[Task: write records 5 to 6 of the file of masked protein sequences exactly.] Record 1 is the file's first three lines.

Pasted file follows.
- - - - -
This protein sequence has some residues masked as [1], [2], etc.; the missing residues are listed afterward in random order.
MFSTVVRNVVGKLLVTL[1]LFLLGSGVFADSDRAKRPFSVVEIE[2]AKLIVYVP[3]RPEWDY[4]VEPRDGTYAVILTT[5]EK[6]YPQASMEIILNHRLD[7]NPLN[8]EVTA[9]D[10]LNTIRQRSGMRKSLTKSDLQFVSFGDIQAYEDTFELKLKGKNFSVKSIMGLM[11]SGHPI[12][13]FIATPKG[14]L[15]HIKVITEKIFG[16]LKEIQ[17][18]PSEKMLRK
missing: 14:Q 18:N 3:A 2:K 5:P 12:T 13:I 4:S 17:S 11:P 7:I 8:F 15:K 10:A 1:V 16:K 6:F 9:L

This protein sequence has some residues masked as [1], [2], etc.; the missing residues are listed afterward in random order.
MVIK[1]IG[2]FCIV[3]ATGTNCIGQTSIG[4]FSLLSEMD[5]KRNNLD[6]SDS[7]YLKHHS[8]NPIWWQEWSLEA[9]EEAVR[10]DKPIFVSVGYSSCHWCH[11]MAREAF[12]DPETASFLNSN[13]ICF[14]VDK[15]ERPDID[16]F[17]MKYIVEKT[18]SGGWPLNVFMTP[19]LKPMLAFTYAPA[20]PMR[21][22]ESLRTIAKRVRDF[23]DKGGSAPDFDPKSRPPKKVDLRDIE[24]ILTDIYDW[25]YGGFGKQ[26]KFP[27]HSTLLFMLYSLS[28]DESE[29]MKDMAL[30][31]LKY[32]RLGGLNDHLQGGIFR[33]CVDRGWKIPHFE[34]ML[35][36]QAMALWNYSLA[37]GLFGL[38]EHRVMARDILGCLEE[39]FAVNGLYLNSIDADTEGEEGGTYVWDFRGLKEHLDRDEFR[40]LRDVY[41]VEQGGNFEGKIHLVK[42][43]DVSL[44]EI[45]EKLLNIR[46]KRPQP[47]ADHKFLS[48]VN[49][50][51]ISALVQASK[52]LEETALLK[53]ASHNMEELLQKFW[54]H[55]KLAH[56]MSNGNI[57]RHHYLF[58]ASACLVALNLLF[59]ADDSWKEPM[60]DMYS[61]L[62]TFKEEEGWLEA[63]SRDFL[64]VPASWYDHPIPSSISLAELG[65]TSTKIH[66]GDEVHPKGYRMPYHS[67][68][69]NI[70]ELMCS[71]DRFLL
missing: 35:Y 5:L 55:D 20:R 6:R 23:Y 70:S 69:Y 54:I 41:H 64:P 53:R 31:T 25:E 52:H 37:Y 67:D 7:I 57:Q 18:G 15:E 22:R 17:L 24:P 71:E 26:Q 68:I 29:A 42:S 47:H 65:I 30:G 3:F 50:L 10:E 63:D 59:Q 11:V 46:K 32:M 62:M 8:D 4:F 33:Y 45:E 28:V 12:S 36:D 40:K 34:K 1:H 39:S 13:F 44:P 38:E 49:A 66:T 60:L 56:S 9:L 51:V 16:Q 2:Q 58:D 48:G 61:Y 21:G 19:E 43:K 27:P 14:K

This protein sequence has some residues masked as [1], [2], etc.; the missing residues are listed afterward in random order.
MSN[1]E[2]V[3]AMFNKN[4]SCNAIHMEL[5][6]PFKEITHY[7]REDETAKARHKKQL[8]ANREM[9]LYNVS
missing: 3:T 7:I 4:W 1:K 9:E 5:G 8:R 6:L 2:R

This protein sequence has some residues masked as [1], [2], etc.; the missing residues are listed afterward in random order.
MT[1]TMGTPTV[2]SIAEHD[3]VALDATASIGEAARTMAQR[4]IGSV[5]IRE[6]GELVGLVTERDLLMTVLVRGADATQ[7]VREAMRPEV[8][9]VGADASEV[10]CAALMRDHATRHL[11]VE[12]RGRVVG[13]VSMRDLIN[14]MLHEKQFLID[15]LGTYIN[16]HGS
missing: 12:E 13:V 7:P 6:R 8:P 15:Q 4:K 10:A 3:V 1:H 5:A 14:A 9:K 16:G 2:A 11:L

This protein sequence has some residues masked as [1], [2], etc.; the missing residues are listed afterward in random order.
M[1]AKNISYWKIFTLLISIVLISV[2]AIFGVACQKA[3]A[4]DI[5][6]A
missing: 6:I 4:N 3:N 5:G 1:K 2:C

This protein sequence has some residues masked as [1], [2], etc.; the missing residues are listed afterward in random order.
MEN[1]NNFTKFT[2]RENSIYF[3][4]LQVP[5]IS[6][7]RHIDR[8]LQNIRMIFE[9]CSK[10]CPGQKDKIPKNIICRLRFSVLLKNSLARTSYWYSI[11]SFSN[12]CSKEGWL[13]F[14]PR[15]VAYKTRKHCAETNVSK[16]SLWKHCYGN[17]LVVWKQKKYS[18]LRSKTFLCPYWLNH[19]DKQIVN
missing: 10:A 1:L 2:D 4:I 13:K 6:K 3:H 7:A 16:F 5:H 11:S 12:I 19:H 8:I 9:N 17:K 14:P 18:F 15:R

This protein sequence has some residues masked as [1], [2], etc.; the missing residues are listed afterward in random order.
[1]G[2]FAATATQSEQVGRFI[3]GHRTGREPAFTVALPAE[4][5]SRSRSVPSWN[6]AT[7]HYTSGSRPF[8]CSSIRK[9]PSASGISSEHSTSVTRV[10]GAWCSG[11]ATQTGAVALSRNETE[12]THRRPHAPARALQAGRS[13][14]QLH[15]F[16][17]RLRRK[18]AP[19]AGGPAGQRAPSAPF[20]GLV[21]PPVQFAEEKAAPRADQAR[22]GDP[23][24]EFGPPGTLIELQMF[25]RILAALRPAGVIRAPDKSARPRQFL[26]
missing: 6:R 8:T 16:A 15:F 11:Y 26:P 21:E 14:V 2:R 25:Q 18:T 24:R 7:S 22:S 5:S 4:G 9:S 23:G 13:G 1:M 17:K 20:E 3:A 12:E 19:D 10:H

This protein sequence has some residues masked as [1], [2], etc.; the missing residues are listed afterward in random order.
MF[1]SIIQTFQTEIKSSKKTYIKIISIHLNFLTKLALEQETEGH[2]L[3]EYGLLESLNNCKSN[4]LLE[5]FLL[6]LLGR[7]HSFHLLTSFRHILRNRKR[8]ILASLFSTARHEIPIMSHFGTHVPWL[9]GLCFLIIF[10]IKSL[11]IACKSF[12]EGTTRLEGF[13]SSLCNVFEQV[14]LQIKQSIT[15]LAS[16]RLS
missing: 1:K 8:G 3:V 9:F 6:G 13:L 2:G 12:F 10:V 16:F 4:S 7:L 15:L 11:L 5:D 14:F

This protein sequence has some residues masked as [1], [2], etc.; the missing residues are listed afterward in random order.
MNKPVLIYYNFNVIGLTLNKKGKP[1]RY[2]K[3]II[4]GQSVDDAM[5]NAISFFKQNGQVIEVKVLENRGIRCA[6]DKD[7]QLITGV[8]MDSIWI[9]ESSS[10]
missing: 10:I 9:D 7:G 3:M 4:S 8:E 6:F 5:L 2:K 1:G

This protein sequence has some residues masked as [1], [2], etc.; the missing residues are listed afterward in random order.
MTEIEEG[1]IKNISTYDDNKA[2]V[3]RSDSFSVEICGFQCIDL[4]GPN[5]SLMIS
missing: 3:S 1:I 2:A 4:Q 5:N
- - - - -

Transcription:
This protein sequence has some residues masked as [1], [2], etc.; the missing residues are listed afterward in random order.
M[1]AKNISYWKIFTLLISIVLISV[2]AIFGVACQKA[3]A[4]DI[5][6]A
missing: 6:I 4:N 3:N 5:G 1:K 2:C

This protein sequence has some residues masked as [1], [2], etc.; the missing residues are listed afterward in random order.
MEN[1]NNFTKFT[2]RENSIYF[3][4]LQVP[5]IS[6][7]RHIDR[8]LQNIRMIFE[9]CSK[10]CPGQKDKIPKNIICRLRFSVLLKNSLARTSYWYSI[11]SFSN[12]CSKEGWL[13]F[14]PR[15]VAYKTRKHCAETNVSK[16]SLWKHCYGN[17]LVVWKQKKYS[18]LRSKTFLCPYWLNH[19]DKQIVN
missing: 10:A 1:L 2:D 4:I 13:K 6:K 3:H 7:A 16:F 5:H 11:S 12:I 19:H 8:I 9:N 17:K 14:P 18:F 15:R